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Political Speech in an Internet Age

Back in November 2008, President Obama rode to victory at least in part due to his campaign's ability to effectively harness the power of the Internet and social media. Yet nine months later, many state and local political candidates are stymied from exploiting the Internet in their campaigns due to archaic campaign rules that haven't kept pace with technology, according to The Wall Street Journal.

The WSJ focuses on the plight of Scott Wagman, a local businessman vying for the position of mayor of St. Petersburg, Fla., in a 10-way race. Seeking low-cost ways to gain exposure in a crowded field, Wagman turned to the Web and social-networking sites. Wagman's campaign bought ads on Facebook, as well as Google ads that used his opponents' names as keywords.

Unfortunately for Wagman, what he intended as a low-cost campaign measure may wind up being a high-cost legal battle. The Florida Elections Commission determined that the ads violate state election law because they do not include a disclaimer indicating that Wagman's campaign purchased them. The campaign, however, contends that the disclaimers are not required because the subject communications are not ads, just links to campaign ads which include the required disclosures. In fact, the ads employ the same techniques used in last year's presidential campaigns -- but according to election experts, federal law is more flexible than many state laws.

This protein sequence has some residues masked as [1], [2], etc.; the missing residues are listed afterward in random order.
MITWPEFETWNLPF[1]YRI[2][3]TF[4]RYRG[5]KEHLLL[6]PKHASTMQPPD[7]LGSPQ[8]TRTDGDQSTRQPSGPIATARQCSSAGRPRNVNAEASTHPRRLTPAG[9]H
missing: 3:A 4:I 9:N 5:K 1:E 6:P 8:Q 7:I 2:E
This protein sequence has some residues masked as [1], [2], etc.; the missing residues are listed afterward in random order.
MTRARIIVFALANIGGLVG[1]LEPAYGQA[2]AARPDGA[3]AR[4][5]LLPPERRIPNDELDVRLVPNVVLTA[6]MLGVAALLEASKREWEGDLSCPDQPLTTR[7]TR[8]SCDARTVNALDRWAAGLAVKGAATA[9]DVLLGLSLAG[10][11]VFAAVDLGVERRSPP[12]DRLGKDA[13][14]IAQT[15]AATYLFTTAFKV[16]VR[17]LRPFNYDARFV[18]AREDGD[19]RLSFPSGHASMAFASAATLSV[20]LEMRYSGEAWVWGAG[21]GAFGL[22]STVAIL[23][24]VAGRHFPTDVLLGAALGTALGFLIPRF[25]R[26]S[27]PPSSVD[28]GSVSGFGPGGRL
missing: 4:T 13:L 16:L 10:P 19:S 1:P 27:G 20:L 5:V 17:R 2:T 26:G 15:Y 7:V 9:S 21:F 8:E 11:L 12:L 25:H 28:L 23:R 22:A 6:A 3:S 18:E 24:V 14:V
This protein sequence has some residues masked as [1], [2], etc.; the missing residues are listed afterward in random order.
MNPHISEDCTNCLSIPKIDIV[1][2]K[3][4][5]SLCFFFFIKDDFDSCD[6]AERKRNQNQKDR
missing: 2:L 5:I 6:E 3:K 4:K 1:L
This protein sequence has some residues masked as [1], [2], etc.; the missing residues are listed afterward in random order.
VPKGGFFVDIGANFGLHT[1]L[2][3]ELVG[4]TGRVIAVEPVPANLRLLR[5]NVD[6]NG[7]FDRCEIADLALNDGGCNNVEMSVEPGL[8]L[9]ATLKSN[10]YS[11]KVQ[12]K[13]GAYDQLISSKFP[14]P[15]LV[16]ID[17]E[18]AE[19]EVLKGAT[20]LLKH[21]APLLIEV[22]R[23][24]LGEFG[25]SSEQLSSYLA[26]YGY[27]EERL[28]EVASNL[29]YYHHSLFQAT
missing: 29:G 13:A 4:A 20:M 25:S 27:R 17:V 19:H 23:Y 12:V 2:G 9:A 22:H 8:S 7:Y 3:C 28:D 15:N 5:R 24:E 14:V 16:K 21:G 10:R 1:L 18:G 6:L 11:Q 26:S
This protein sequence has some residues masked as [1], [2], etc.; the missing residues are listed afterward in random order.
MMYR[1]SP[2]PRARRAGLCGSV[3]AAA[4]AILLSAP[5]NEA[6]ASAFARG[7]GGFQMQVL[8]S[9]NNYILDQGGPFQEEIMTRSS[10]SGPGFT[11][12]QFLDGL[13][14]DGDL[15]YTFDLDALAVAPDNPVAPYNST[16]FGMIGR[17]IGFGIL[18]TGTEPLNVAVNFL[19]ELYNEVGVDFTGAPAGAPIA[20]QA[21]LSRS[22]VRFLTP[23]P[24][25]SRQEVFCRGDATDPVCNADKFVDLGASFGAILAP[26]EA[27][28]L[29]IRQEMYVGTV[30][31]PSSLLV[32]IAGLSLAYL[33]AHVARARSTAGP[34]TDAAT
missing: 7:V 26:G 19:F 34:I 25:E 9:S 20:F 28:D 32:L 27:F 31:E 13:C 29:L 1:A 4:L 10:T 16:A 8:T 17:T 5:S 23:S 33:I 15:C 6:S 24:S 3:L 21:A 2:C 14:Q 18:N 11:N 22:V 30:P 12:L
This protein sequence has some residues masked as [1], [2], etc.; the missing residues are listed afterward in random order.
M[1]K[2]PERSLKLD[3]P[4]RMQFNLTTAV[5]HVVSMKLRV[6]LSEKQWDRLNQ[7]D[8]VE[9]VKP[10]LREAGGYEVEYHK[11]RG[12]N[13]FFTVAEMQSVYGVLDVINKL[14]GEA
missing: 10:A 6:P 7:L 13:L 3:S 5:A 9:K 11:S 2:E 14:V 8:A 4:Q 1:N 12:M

For now, Wagman has pulled the ads and is deciding whether to admit to violating campaign laws or to challenge them on First Amendment grounds. Regardless of which route he takes, there's no doubt the surrounding publicity on Wagman's campaign means that he's gotten his money's worth from his Internet ads.

Posted by Carolyn Elefant on August 3, 2009 at 03:10 PM | Permalink | Comments (2)

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